if i%6 == 0:
monthly_salary *= (1 + semi_annual_raise)
if max_savings < down_cost:
return print('It is not possible to pay the down payment in three years.')

min_savings = 0
for i in range(1,num_months+1):
min_savings += monthly_salary * 0.0001 + current_savings * r/12
if i%6 == 0:
monthly_salary *= (1 + semi_annual_raise)
if min_savings > down_cost:
return print('You don\'t really need to save, mate.')

while abs(current_savings - down_cost) > 100:
current_savings = 0
monthly_salary = annual_salary/12
numofsteps += 1
for i in range(1,num_months+1):
current_savings += monthly_salary * ans/10000 + current_savings * r/12
if i%6 == 0:
monthly_salary *= (1 + semi_annual_raise)
if current_savings > down_cost:
high = ans
else:
low = ans
ans = (high + low)/2
print('Best savings rate:', round(ans/10000,4))
print('Steps in bisection search:​', numofsteps)```

#### MIT 6.0001

# Lecture 1: What is Computation?
1.1 Topics of the courses
* iteration and recursion
* organize and modularize
* ALGORITHMS!
* complexity of algorithms
1.2 Construction of languages
* primitive constructs - numbers, strings, simple operators
* syntax - 3.2 * 5
* static semantics - syntactically valid strings have meaning; e.g. 3.2 * "hi" #static semantic error
* semantics - meaning associated with a syntactically correct string of symbols with no static semantic errors
# syntactic + static semantic + semantic = all those errors come from
1.3 Objects (or type)
1.3.1 scalar object (can not be subdivided)
* int - represents integers, ex. 5
* float - represent real numbers, ex. 3.27
* bool - represent Boolean values True and False
* Nonetype - special and has one value, None
# type() - see the type of an object
# int() or float() - type conversions (cast)
1.3.2 non-scalar (internal structure)
* list - [1, 2, 3]
1.4 Expression <object><operator><object>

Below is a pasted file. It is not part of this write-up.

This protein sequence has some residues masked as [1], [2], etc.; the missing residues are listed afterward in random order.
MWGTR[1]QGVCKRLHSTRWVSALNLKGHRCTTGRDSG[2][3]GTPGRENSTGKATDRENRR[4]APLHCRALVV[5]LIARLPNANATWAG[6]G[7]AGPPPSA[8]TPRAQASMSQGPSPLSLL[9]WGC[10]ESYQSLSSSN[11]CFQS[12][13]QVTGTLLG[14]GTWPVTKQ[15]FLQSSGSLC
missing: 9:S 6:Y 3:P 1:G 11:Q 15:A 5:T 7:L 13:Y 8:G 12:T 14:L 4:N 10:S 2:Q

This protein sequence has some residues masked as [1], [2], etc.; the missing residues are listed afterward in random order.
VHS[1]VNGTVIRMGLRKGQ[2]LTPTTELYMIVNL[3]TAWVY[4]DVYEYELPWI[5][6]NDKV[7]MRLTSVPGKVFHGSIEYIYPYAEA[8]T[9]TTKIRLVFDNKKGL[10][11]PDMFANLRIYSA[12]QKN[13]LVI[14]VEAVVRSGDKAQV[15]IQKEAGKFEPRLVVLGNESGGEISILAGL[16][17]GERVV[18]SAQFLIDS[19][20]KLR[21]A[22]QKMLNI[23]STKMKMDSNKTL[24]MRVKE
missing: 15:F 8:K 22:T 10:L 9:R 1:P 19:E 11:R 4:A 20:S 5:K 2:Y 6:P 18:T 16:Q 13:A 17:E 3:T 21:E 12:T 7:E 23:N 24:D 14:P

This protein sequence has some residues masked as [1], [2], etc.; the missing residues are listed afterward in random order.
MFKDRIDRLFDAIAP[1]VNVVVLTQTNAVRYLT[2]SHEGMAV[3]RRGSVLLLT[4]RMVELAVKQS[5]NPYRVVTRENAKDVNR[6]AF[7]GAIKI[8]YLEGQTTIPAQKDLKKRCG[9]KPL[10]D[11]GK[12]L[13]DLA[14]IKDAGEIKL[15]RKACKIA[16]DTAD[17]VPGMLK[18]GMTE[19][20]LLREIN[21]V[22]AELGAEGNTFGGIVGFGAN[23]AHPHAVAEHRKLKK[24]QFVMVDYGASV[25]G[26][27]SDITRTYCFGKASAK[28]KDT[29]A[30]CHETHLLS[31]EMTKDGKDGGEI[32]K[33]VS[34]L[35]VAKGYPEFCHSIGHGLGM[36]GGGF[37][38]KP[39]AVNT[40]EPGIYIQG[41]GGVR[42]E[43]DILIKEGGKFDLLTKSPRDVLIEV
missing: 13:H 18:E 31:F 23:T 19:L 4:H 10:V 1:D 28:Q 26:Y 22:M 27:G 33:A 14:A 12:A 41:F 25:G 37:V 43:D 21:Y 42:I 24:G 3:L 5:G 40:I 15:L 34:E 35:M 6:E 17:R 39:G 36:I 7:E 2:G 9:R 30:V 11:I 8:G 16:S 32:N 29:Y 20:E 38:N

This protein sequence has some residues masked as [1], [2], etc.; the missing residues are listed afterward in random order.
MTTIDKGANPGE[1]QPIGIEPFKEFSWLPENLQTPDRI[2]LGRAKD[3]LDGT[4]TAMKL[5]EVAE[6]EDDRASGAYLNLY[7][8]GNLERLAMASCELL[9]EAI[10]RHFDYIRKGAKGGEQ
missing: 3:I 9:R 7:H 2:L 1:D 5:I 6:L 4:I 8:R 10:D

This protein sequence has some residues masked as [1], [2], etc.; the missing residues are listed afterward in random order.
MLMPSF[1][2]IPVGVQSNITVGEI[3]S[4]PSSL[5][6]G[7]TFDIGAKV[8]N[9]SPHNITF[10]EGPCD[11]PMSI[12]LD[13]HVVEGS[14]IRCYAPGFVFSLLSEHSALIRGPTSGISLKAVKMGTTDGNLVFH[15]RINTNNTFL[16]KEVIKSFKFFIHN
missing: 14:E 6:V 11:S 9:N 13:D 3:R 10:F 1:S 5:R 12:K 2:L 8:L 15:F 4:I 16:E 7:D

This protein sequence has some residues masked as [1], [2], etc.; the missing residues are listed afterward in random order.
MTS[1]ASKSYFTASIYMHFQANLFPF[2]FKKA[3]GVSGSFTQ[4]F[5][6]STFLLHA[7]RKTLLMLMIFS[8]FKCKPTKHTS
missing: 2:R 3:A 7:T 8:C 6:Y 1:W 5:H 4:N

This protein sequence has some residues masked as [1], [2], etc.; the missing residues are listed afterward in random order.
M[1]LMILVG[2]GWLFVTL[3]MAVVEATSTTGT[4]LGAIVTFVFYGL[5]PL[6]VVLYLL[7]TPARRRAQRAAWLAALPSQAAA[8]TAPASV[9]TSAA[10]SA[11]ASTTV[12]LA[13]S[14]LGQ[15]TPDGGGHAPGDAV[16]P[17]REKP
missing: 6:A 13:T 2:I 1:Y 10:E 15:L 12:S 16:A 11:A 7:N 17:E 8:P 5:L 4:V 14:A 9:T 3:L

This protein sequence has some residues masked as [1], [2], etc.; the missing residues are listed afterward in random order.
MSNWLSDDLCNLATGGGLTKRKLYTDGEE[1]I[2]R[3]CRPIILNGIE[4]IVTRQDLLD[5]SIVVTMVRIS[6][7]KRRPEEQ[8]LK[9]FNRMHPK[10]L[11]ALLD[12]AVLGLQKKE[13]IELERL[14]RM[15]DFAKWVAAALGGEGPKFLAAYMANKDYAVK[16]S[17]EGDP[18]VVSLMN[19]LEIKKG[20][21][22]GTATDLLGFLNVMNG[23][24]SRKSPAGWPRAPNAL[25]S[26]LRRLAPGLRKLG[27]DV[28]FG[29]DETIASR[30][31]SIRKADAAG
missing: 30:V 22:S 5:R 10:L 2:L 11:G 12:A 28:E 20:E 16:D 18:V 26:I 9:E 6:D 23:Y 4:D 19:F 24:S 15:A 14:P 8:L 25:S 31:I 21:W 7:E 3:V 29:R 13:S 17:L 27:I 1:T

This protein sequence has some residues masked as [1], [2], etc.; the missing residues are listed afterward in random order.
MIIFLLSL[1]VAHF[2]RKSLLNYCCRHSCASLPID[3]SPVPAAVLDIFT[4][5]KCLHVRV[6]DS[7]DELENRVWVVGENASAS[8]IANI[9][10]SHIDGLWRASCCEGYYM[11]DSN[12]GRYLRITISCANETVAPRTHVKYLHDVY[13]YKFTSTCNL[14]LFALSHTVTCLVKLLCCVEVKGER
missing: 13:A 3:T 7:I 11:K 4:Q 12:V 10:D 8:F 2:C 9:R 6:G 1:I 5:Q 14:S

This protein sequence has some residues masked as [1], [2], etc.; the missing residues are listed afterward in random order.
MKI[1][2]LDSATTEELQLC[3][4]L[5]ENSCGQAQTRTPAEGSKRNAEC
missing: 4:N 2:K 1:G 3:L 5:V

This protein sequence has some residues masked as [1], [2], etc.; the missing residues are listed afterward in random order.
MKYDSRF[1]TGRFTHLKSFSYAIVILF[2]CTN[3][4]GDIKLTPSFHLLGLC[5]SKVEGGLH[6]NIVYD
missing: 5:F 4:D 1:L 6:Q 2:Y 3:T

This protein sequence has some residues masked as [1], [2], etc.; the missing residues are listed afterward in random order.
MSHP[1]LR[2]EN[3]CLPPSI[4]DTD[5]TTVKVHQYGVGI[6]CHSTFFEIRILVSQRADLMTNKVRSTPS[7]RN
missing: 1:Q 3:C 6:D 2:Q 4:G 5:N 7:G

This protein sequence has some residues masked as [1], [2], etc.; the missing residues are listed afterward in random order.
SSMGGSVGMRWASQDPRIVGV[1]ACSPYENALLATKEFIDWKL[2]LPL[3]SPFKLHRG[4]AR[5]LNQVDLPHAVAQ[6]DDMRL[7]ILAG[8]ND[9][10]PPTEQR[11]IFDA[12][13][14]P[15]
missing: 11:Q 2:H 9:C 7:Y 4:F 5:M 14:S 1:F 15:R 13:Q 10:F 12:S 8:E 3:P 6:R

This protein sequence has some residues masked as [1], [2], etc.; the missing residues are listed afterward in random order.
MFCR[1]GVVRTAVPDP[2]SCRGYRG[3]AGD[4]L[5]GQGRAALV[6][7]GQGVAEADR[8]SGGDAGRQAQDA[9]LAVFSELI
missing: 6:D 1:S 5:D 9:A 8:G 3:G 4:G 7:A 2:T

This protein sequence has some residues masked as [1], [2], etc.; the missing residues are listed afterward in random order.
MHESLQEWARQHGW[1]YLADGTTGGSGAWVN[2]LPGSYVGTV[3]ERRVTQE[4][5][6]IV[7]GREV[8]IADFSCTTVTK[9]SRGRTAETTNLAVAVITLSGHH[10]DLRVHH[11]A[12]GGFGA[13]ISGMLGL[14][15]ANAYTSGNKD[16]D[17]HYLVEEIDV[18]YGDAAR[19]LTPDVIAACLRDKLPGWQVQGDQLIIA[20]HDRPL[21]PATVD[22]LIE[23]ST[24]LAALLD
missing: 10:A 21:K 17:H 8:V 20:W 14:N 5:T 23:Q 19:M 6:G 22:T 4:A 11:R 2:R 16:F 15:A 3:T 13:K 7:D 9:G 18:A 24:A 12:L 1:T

# an expression has a value, which has a type
* i + j - the sum
* i - j - the difference
* i * j - the product
* i / j - the division #result is float
** i % j - the remainder when i is divided by j
** i ** j - i to the power of j
# use parentheses () to tell Python to do these operations first
1.5 Binding variables and values
* equal sign is an assignment of a value to a variable name
* pi = 3.14159; radius = 2.2; area = pi * (radius ** 2)

# Lecture 2: Branching and iteration
2.1 string object type
2.1.1 strings - letters, special characters, spaces, digits
* hi = "hello there"; name = "qixiang"; - enclose in quotation marks or single quotes
* greeting = hi + " " + name - concatenate strings
* silly = hi + " " + name * 3 - operations on string
2.1.2 INPUT/OUTPUT - print("") & input("")
* 2 way of printing sentences - print("My name is", x, "."); print("My name is " + x + " .")
2.1.3 comparision operators on int, float, string (ascii table)
* i == j - equality test
* i != j - inequality test
2.1.4 logic operators on bools
* not a - True if a is False, False if a is True
* a and b - True if both are True
* a or b - True if either or both are True
2.2 branching and conditionals (CONTROL FLOW)
2.2.1 if<condition> + <expression>
2.2.2 elif<condition> + <expression>
2.2.3 else: +<expression>
* <condition> has a value True or False
* evaluate expressions in the block if <condition> is True
2.3 indentation - how you denote (indiate) block of code
* vs == and !=
2.4 iteration and loops
2.4.1 while loops
* while <condition>: <expression>